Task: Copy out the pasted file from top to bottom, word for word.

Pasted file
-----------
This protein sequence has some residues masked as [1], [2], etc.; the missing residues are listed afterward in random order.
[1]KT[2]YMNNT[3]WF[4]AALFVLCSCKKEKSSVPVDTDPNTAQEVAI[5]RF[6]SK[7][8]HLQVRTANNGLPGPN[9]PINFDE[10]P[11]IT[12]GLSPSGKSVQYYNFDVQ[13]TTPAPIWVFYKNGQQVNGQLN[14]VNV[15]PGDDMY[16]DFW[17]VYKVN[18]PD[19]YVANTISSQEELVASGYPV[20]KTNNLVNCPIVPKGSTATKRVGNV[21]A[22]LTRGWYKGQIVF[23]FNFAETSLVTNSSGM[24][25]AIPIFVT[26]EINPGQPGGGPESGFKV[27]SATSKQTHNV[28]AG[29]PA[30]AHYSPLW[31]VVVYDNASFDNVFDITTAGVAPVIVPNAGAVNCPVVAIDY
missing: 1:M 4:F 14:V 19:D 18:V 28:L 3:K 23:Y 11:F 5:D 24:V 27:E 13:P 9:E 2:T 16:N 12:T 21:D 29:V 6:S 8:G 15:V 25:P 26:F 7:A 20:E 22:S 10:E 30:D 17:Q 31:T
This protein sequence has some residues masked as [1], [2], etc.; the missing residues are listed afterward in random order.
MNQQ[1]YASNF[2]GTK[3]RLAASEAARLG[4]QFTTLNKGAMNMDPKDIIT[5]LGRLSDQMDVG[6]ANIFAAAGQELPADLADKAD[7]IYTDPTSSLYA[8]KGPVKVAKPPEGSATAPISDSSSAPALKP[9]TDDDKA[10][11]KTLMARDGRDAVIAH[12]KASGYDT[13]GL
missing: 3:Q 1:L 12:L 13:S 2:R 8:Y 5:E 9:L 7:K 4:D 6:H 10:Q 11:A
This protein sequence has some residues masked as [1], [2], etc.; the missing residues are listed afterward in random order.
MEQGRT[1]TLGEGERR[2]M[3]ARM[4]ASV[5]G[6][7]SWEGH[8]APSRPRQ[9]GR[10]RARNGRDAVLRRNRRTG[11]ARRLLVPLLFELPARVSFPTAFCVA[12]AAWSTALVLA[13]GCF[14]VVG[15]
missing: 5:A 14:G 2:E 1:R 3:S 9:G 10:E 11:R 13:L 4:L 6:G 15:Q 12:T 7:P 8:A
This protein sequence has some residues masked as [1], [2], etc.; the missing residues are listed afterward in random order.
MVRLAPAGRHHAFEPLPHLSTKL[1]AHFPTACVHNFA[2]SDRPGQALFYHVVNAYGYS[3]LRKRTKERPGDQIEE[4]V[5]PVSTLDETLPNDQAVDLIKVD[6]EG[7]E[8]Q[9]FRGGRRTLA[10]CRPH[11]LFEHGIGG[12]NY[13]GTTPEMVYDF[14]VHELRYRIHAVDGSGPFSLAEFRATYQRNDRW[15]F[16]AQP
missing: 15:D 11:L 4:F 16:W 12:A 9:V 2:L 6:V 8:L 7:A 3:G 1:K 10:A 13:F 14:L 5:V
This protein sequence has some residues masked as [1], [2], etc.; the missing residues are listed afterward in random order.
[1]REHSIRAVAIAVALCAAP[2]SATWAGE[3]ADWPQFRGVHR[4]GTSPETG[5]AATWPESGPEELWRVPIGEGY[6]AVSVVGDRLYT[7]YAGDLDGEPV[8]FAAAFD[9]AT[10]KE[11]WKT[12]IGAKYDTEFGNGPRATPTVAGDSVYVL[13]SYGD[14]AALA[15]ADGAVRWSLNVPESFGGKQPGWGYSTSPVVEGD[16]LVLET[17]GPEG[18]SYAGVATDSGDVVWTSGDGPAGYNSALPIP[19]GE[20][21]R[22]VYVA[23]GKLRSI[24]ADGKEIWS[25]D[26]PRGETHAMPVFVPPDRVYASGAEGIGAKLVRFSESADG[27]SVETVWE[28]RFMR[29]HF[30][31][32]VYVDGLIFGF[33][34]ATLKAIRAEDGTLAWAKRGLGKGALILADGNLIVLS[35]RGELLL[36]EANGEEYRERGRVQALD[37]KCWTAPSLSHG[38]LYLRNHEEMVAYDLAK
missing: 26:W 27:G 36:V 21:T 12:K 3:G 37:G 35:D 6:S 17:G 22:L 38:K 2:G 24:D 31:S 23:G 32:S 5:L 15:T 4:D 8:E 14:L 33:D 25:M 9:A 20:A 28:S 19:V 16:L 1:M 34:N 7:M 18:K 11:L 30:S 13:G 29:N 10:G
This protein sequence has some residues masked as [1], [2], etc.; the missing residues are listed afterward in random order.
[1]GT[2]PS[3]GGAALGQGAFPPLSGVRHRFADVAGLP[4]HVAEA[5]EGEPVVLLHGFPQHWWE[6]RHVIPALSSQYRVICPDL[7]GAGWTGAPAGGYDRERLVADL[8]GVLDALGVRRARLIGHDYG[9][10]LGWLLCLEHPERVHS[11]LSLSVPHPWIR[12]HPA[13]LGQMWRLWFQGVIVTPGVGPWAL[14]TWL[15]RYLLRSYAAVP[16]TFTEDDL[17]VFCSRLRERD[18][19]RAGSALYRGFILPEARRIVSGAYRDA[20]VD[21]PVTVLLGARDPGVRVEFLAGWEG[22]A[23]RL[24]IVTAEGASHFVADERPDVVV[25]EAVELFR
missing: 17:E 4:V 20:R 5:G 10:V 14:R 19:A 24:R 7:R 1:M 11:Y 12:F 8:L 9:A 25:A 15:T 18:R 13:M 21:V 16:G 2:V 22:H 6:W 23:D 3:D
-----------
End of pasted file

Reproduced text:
This protein sequence has some residues masked as [1], [2], etc.; the missing residues are listed afterward in random order.
[1]KT[2]YMNNT[3]WF[4]AALFVLCSCKKEKSSVPVDTDPNTAQEVAI[5]RF[6]SK[7][8]HLQVRTANNGLPGPN[9]PINFDE[10]P[11]IT[12]GLSPSGKSVQYYNFDVQ[13]TTPAPIWVFYKNGQQVNGQLN[14]VNV[15]PGDDMY[16]DFW[17]VYKVN[18]PD[19]YVANTISSQEELVASGYPV[20]KTNNLVNCPIVPKGSTATKRVGNV[21]A[22]LTRGWYKGQIVF[23]FNFAETSLVTNSSGM[24][25]AIPIFVT[26]EINPGQPGGGPESGFKV[27]SATSKQTHNV[28]AG[29]PA[30]AHYSPLW[31]VVVYDNASFDNVFDITTAGVAPVIVPNAGAVNCPVVAIDY
missing: 1:M 4:F 14:V 19:D 18:V 28:L 3:K 23:Y 11:F 5:D 24:V 27:E 13:P 9:E 2:T 16:N 12:T 21:D 29:V 6:S 8:G 15:V 25:P 26:F 7:A 20:E 22:S 10:E 30:D 17:Q 31:T
This protein sequence has some residues masked as [1], [2], etc.; the missing residues are listed afterward in random order.
MNQQ[1]YASNF[2]GTK[3]RLAASEAARLG[4]QFTTLNKGAMNMDPKDIIT[5]LGRLSDQMDVG[6]ANIFAAAGQELPADLADKAD[7]IYTDPTSSLYA[8]KGPVKVAKPPEGSATAPISDSSSAPALKP[9]TDDDKA[10][11]KTLMARDGRDAVIAH[12]KASGYDT[13]GL
missing: 3:Q 1:L 12:L 13:S 2:R 8:Y 5:E 9:L 7:K 4:D 6:H 10:Q 11:A
This protein sequence has some residues masked as [1], [2], etc.; the missing residues are listed afterward in random order.
MEQGRT[1]TLGEGERR[2]M[3]ARM[4]ASV[5]G[6][7]SWEGH[8]APSRPRQ[9]GR[10]RARNGRDAVLRRNRRTG[11]ARRLLVPLLFELPARVSFPTAFCVA[12]AAWSTALVLA[13]GCF[14]VVG[15]
missing: 5:A 14:G 2:E 1:R 3:S 9:G 10:E 11:R 13:L 4:L 6:G 15:Q 12:T 7:P 8:A
This protein sequence has some residues masked as [1], [2], etc.; the missing residues are listed afterward in random order.
MVRLAPAGRHHAFEPLPHLSTKL[1]AHFPTACVHNFA[2]SDRPGQALFYHVVNAYGYS[3]LRKRTKERPGDQIEE[4]V[5]PVSTLDETLPNDQAVDLIKVD[6]EG[7]E[8]Q[9]FRGGRRTLA[10]CRPH[11]LFEHGIGG[12]NY[13]GTTPEMVYDF[14]VHELRYRIHAVDGSGPFSLAEFRATYQRNDRW[15]F[16]AQP
missing: 15:D 11:L 4:F 16:W 12:A 9:V 2:L 6:V 8:L 7:A 3:G 1:K 10:A 13:F 14:L 5:V
This protein sequence has some residues masked as [1], [2], etc.; the missing residues are listed afterward in random order.
[1]REHSIRAVAIAVALCAAP[2]SATWAGE[3]ADWPQFRGVHR[4]GTSPETG[5]AATWPESGPEELWRVPIGEGY[6]AVSVVGDRLYT[7]YAGDLDGEPV[8]FAAAFD[9]AT[10]KE[11]WKT[12]IGAKYDTEFGNGPRATPTVAGDSVYVL[13]SYGD[14]AALA[15]ADGAVRWSLNVPESFGGKQPGWGYSTSPVVEGD[16]LVLET[17]GPEG[18]SYAGVATDSGDVVWTSGDGPAGYNSALPIP[19]GE[20][21]R[22]VYVA[23]GKLRSI[24]ADGKEIWS[25]D[26]PRGETHAMPVFVPPDRVYASGAEGIGAKLVRFSESADG[27]SVETVWE[28]RFMR[29]HF[30][31][32]VYVDGLIFGF[33][34]ATLKAIRAEDGTLAWAKRGLGKGALILADGNLIVLS[35]RGELLL[36]EANGEEYRERGRVQALD[37]KCWTAPSLSHG[38]LYLRNHEEMVAYDLAK
missing: 26:W 27:G 36:V 21:T 12:K 3:G 37:G 35:D 6:S 17:G 22:L 38:K 2:G 24:D 31:S 23:G 32:S 5:L 15:T 4:D 8:E 14:L 33:D 25:M 9:A 20:A 28:S 19:V 16:L 1:M 34:N 7:M 18:K 11:L 30:S 13:G 29:N 10:G
This protein sequence has some residues masked as [1], [2], etc.; the missing residues are listed afterward in random order.
[1]GT[2]PS[3]GGAALGQGAFPPLSGVRHRFADVAGLP[4]HVAEA[5]EGEPVVLLHGFPQHWWE[6]RHVIPALSSQYRVICPDL[7]GAGWTGAPAGGYDRERLVADL[8]GVLDALGVRRARLIGHDYG[9][10]LGWLLCLEHPERVHS[11]LSLSVPHPWIR[12]HPA[13]LGQMWRLWFQGVIVTPGVGPWAL[14]TWL[15]RYLLRSYAAVP[16]TFTEDDL[17]VFCSRLRERD[18][19]RAGSALYRGFILPEARRIVSGAYRDA[20]VD[21]PVTVLLGARDPGVRVEFLAGWEG[22]A[23]RL[24]IVTAEGASHFVADERPDVVV[25]EAVELFR
missing: 17:E 4:V 20:R 5:G 10:V 14:R 19:A 24:R 7:R 1:M 11:Y 12:F 8:L 9:A 25:A 15:T 18:R 13:M 21:V 16:G 2:V 22:H 6:W 23:D 3:D